On the chance that you haven’t penciled it into your calendar yet – the next United Nations Convention on Biological Diversity will be held in October in the city of Kunming, China. If for no other reason, the location has symbolic importance given that China is an enthusiastic contributor to species extinction and environmental degradation.

On my last stay in Kunming, I enjoyed visiting the Huatingsi Monastery and the surrounding traditional villages. I imagine even the monks there have more interest in biological diversity than we in the West. In as much as the value of human diversity can spark controversy in the U.S., the wider scope and conversation of biological diversity doesn’t exactly make its way to the dinner table. Darling, pass the veal cutlets.

The U.S. is the only holdout on the planet – the only country that has not signed onto the Convention on Biological Diversity. Actually, there is one other: the Vatican.

This is the second such convention. The first took place a decade ago – long before researchers saw what was all too obvious for the gorillas and bats: that the prevalent spread of nasty microbes from animals to humans is tied to decreased biological diversity. At the 2010 debut meeting of 196 nations there were many targets set, virtually none of them met. Even so, you’d think that the one country that gloms 25 percent of the earth’s resources would put a tree-hugger bureaucrat on a plane to clink a few glasses in China.

For our own sake and that of the web of life we (temporarily) inhabit, we sincerely hope that some traction is gained. French President Emmanuel Macron asserts protecting and conserving the planet’s natural systems is the “fight of the century.”

I’m not actually sure what “fight” Macron is referring to. Who is squaring off?

The obvious reference is the political will to protect forests, jungles, coral reefs and other natural environments from the human obsession to plunder their treasures. The European Union has already made its commitment to conserve 30 percent of its land mass, and the U.N. wants to follow suit with a similar commitment at the upcoming Convention.

And there are more obvious references. For example, there is mounting scientific research linking the rate of natural habitat degradation and fragmentation to the spread of deadly diseases. (Rumor has it there is one going around as we speak). The Center for Disease Control now says that three-quarters of new diseases are zoonotic – transmitted from animals to humans. A full third of all disease is correlated with land use change.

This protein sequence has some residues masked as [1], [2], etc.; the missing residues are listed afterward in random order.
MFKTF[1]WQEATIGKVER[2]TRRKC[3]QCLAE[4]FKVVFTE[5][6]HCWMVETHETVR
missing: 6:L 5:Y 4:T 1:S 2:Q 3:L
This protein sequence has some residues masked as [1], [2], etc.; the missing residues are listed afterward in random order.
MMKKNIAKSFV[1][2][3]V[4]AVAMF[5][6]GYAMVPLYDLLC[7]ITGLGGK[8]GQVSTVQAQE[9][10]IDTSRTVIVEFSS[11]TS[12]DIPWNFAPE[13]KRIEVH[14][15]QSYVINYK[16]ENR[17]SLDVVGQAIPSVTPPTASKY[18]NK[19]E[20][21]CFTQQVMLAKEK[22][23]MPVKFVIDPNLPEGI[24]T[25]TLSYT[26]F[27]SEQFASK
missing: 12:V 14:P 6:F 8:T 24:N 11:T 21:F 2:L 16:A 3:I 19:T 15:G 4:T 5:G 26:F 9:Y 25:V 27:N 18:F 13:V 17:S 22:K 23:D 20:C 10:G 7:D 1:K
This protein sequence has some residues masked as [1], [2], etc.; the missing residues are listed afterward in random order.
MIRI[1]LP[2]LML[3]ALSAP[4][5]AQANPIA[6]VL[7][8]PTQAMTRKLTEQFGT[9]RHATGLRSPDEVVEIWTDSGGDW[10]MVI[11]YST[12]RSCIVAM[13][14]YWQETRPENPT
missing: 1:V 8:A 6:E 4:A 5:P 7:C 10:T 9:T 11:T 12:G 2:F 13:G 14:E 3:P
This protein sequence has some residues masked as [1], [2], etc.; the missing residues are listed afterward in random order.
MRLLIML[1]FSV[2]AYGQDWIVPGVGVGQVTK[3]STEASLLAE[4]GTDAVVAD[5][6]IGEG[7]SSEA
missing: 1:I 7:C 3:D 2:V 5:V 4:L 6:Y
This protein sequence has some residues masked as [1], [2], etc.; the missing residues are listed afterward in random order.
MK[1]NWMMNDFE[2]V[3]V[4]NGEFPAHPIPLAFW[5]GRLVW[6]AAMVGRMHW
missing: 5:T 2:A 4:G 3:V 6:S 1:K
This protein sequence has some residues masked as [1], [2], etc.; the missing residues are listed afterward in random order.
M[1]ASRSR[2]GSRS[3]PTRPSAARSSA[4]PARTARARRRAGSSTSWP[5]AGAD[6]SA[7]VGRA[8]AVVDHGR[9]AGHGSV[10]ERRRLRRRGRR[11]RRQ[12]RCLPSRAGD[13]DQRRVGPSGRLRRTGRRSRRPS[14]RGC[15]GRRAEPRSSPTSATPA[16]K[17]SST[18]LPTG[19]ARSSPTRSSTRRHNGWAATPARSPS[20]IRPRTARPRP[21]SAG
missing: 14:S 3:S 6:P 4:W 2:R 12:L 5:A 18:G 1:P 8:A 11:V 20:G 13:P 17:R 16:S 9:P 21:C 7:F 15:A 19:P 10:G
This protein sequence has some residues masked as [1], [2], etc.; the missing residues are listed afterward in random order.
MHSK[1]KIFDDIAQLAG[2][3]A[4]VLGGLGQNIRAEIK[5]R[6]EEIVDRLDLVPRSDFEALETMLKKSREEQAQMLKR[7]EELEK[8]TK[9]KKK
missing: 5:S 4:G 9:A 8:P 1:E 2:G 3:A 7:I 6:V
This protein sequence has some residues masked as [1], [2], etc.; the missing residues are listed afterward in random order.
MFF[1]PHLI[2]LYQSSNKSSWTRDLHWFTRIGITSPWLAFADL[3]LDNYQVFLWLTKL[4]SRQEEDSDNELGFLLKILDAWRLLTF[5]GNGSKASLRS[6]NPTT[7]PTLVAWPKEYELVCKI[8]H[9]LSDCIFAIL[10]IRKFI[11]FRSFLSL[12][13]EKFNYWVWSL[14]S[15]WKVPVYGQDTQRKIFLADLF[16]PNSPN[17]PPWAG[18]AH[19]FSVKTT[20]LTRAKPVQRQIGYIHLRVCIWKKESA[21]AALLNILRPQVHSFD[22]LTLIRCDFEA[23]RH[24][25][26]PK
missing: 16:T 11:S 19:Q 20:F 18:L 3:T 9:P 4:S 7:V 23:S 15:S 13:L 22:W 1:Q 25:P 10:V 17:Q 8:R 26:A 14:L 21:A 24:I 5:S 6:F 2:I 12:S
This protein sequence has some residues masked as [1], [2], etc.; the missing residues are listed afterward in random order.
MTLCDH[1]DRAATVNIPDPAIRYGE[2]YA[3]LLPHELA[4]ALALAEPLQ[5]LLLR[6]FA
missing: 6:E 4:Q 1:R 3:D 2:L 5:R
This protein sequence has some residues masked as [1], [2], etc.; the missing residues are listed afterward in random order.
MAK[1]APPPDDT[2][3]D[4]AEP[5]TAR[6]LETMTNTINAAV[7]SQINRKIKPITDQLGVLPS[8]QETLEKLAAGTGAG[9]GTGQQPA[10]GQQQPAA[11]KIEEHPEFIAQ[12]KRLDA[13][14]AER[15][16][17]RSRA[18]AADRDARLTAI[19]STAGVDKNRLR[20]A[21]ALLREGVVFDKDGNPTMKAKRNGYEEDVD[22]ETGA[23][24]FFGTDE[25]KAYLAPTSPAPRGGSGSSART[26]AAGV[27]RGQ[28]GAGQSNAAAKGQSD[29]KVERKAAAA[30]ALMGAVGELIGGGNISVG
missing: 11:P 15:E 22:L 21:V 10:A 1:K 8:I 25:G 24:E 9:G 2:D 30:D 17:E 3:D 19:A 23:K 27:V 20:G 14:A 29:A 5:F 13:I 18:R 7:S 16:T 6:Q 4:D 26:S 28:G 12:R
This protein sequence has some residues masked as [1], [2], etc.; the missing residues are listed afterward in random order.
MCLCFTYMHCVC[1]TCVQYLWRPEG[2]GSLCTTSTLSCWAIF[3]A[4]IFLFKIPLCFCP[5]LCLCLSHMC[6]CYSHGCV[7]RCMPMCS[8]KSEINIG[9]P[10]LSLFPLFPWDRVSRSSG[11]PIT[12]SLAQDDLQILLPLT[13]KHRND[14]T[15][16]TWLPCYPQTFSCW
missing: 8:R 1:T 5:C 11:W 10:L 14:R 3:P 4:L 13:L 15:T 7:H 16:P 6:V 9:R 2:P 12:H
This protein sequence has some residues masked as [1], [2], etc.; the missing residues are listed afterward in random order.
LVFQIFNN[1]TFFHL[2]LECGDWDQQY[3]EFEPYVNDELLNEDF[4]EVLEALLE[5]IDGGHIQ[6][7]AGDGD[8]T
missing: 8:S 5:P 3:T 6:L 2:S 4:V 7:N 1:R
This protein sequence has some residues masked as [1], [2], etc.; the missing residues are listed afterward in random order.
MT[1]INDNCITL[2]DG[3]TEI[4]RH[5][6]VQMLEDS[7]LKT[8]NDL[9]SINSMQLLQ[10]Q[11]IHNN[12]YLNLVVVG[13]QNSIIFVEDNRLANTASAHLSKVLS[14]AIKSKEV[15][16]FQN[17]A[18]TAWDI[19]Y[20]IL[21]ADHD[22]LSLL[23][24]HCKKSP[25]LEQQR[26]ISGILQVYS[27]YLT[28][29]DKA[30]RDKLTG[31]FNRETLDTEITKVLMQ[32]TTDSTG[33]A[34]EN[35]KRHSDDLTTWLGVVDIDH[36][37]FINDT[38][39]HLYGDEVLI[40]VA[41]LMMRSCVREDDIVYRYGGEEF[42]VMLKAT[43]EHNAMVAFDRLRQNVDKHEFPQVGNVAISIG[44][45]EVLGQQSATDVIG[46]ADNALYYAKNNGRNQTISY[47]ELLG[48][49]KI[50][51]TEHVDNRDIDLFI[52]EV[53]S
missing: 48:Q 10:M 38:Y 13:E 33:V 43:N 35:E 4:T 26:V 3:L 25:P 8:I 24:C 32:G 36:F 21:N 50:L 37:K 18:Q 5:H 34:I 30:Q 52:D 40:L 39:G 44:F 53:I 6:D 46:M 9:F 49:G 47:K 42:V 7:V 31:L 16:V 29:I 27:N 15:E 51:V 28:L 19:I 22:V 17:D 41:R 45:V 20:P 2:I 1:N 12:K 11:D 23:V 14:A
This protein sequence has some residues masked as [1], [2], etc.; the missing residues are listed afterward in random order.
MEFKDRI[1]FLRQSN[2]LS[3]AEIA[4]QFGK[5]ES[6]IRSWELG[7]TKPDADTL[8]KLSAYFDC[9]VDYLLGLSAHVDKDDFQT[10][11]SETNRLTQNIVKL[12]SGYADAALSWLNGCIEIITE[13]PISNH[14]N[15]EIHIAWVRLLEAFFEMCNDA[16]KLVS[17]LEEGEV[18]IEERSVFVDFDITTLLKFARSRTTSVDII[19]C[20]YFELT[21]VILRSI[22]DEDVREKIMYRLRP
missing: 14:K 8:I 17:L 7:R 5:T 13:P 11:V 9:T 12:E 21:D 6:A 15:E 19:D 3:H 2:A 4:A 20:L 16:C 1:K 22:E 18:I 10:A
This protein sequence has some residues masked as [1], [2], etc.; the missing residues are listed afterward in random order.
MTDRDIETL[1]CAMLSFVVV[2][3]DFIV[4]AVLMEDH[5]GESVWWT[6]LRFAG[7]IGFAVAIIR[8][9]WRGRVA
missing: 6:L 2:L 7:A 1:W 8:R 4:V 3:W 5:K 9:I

Industrial agriculture leads the way in destroying natural habitat, and that includes the billions of cows, pigs and chickens that serve as unsuspecting hosts for harmful microbes. In diverse, natural environments these same microbes are more likely to attach to different hosts – ones that do not ordinarily come in contact with humans. “The crucial point,” according to Andy Dobson, Princeton professor of ecology and evolutionary biology, “is that there are probably 10 times more different species of viruses than there are of mammals. The numbers are against us and the emergence of new pathogens inevitable.”

The unfortunate reality of Macron’s “fight” to bolster biodiversity is that it won’t even make its way out of committee – so to speak. The (imperiled) elephants in the room, the U.S. and China, are locked on a competitive collision course, a duel for economic supremacy. Even Brazil, the planet’s biodiversity epicenter, is intentionally turning a blind eye to a slash-and-burn-everything-in-sight program.

So what if 60 percent of the earth’s wildlife has been lost in the last five decades – and up to a million species of plants and animals are at risk of extinction? Americans aren’t about to relinquish their backyard BBQ pork and lawn fertilizer, nor are the Chinese abandoning their own pursuit of a similar gluttonous consumer-led glory.

Catchy PowerPoint slide though: “Biodiversity: fight of the century.” What font type shall I use?

After years of globetrotting, Todd J. Broadman finds himself writing from his perch on the Palouse and loving the view. His policy briefs can be found at US Resist News: https://www.usresistnews.org/

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